Microsoft has re-introduced Update Rollup 1 for Windows 2000 SP4, following complaints that the original rollup caused installation problems and application incompatibilities.

The update was originally released on 28 June, with more than 50 fixes for security and reliability issues. The glitches that surfaced in the update were a black eye for Microsoft, which is trying to retire the still-popular operating system. The software company confirmed in August that it would reissue the update.

"These issues are isolated and affect few customers," Microsoft insisted in a Knowledge Base article accompanying the re-release, called Update Rollup 1 for Windows 2000 SP4 v2.

Microsoft says the re-release fixes four problems with the original update. These include two involving installation problems, a third involving the Registry Editor and a problem preventing Microsoft Word from saving directly to floppy disks.

The new update doesn't include fixes for third-party application compatibility problems, including problems connecting to a Citrix server and incompatibilities with security programs from Panda Software, RealSecure, Internet Security Systems and Sophos. According to Microsoft, these problems were experienced by so few customers that it wasn't worth including the fixes in the update.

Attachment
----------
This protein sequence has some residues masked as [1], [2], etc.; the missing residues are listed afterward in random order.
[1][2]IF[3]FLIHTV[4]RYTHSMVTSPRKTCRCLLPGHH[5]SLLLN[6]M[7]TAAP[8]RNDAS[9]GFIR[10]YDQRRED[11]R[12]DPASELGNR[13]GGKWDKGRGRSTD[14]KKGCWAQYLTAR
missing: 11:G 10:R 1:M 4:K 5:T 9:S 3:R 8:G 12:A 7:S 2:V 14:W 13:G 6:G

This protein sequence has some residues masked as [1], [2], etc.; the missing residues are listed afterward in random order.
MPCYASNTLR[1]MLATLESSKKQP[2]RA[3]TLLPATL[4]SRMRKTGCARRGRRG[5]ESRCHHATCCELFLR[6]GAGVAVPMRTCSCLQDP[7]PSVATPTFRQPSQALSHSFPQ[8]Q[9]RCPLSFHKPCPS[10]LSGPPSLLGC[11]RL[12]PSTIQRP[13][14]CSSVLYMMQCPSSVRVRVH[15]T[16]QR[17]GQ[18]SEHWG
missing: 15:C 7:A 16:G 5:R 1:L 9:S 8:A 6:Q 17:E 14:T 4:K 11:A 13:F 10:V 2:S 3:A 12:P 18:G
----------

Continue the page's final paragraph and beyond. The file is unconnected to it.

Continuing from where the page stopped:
Instead, users should go directly to application vendors for a fix, Microsoft said.

At the beginning of this week, Microsoft unexpectedly cancelled its planned "critical" patch for September, citing quality issues. This was the second time that Microsoft has changed its mind about releasing a patch since the company began giving customers advanced notification of its monthly patches late last year.

It was also the second month in a row that quality issues have marred the monthly software release. In August, Microsoft released a corrupted version of a patch for Internet Explorer, and users who picked up the patch from Microsoft's Download Center within the first few hours of its release were unable to install the software patch.